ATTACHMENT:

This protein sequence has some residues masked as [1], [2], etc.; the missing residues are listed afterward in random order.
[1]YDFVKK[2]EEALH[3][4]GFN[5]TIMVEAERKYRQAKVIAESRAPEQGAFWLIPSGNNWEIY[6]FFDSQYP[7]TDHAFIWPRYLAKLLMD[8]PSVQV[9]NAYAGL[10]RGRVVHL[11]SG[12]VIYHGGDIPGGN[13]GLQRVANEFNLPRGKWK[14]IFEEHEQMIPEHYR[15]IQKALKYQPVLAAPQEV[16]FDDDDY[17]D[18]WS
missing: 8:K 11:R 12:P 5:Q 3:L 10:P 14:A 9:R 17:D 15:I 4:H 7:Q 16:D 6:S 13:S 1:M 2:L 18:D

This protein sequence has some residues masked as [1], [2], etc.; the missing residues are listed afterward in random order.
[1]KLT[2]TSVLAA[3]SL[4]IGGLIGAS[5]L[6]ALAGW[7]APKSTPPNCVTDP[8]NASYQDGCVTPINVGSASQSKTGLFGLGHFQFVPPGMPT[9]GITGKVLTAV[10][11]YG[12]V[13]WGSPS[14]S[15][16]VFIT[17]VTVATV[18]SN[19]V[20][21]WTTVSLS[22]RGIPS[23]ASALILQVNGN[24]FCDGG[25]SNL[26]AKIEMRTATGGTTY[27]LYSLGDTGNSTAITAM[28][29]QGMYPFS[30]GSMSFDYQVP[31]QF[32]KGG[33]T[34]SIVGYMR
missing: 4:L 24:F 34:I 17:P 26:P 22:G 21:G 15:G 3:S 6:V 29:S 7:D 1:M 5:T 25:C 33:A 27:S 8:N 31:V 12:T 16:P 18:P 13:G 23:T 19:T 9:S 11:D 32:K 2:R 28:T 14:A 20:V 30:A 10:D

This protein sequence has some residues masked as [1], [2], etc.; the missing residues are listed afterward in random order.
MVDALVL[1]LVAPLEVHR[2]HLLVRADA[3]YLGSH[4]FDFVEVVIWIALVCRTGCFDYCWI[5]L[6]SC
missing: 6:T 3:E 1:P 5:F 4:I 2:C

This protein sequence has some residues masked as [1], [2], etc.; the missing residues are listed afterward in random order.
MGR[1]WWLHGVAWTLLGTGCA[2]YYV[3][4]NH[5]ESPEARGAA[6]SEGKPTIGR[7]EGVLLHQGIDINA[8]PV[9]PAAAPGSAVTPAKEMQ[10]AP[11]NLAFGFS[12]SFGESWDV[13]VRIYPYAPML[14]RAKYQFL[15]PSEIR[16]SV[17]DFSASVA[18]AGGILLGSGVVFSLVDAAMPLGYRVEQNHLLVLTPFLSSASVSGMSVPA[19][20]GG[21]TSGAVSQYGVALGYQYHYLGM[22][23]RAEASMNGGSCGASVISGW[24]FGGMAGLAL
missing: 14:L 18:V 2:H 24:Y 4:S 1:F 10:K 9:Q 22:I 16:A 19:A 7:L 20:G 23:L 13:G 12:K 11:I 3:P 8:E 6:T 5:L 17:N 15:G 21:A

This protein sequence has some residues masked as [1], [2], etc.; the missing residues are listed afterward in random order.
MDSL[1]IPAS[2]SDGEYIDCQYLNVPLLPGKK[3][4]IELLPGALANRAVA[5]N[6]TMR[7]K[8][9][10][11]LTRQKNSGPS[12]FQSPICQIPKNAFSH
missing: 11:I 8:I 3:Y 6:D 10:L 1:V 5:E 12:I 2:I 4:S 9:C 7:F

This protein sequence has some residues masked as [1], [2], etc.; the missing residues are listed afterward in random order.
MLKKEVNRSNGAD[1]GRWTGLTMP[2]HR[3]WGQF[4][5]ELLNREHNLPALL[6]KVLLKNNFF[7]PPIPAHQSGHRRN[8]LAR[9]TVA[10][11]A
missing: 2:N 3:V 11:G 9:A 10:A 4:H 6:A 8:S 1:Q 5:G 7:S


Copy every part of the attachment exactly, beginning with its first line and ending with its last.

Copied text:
This protein sequence has some residues masked as [1], [2], etc.; the missing residues are listed afterward in random order.
[1]YDFVKK[2]EEALH[3][4]GFN[5]TIMVEAERKYRQAKVIAESRAPEQGAFWLIPSGNNWEIY[6]FFDSQYP[7]TDHAFIWPRYLAKLLMD[8]PSVQV[9]NAYAGL[10]RGRVVHL[11]SG[12]VIYHGGDIPGGN[13]GLQRVANEFNLPRGKWK[14]IFEEHEQMIPEHYR[15]IQKALKYQPVLAAPQEV[16]FDDDDY[17]D[18]WS
missing: 8:K 11:R 12:P 5:Q 3:L 10:P 14:A 9:R 17:D 15:I 4:H 7:Q 16:D 6:S 13:S 1:M 2:L 18:D

This protein sequence has some residues masked as [1], [2], etc.; the missing residues are listed afterward in random order.
[1]KLT[2]TSVLAA[3]SL[4]IGGLIGAS[5]L[6]ALAGW[7]APKSTPPNCVTDP[8]NASYQDGCVTPINVGSASQSKTGLFGLGHFQFVPPGMPT[9]GITGKVLTAV[10][11]YG[12]V[13]WGSPS[14]S[15][16]VFIT[17]VTVATV[18]SN[19]V[20][21]WTTVSLS[22]RGIPS[23]ASALILQVNGN[24]FCDGG[25]SNL[26]AKIEMRTATGGTTY[27]LYSLGDTGNSTAITAM[28][29]QGMYPFS[30]GSMSFDYQVP[31]QF[32]KGG[33]T[34]SIVGYMR
missing: 4:L 24:F 34:I 17:P 26:P 22:G 21:G 15:G 3:S 6:V 29:S 7:D 1:M 5:T 25:C 33:A 27:S 8:N 31:V 12:T 16:P 18:P 13:G 23:T 19:T 9:S 11:D 32:K 2:R 28:T 14:A 20:V 30:A 10:D

This protein sequence has some residues masked as [1], [2], etc.; the missing residues are listed afterward in random order.
MVDALVL[1]LVAPLEVHR[2]HLLVRADA[3]YLGSH[4]FDFVEVVIWIALVCRTGCFDYCWI[5]L[6]SC
missing: 6:T 3:E 1:P 5:F 4:I 2:C

This protein sequence has some residues masked as [1], [2], etc.; the missing residues are listed afterward in random order.
MGR[1]WWLHGVAWTLLGTGCA[2]YYV[3][4]NH[5]ESPEARGAA[6]SEGKPTIGR[7]EGVLLHQGIDINA[8]PV[9]PAAAPGSAVTPAKEMQ[10]AP[11]NLAFGFS[12]SFGESWDV[13]VRIYPYAPML[14]RAKYQFL[15]PSEIR[16]SV[17]DFSASVA[18]AGGILLGSGVVFSLVDAAMPLGYRVEQNHLLVLTPFLSSASVSGMSVPA[19][20]GG[21]TSGAVSQYGVALGYQYHYLGM[22][23]RAEASMNGGSCGASVISGW[24]FGGMAGLAL
missing: 14:L 18:V 2:H 24:Y 4:S 1:F 10:K 9:Q 22:I 16:A 19:A 7:L 20:G 23:L 13:G 12:K 11:I 3:P 8:E 6:T 5:L 17:N 15:G 21:A

This protein sequence has some residues masked as [1], [2], etc.; the missing residues are listed afterward in random order.
MDSL[1]IPAS[2]SDGEYIDCQYLNVPLLPGKK[3][4]IELLPGALANRAVA[5]N[6]TMR[7]K[8][9][10][11]LTRQKNSGPS[12]FQSPICQIPKNAFSH
missing: 11:I 8:I 3:Y 6:D 10:L 1:V 5:E 12:I 2:I 4:S 9:C 7:F

This protein sequence has some residues masked as [1], [2], etc.; the missing residues are listed afterward in random order.
MLKKEVNRSNGAD[1]GRWTGLTMP[2]HR[3]WGQF[4][5]ELLNREHNLPALL[6]KVLLKNNFF[7]PPIPAHQSGHRRN[8]LAR[9]TVA[10][11]A
missing: 2:N 3:V 11:G 9:A 10:A 4:H 6:A 8:S 1:Q 5:G 7:S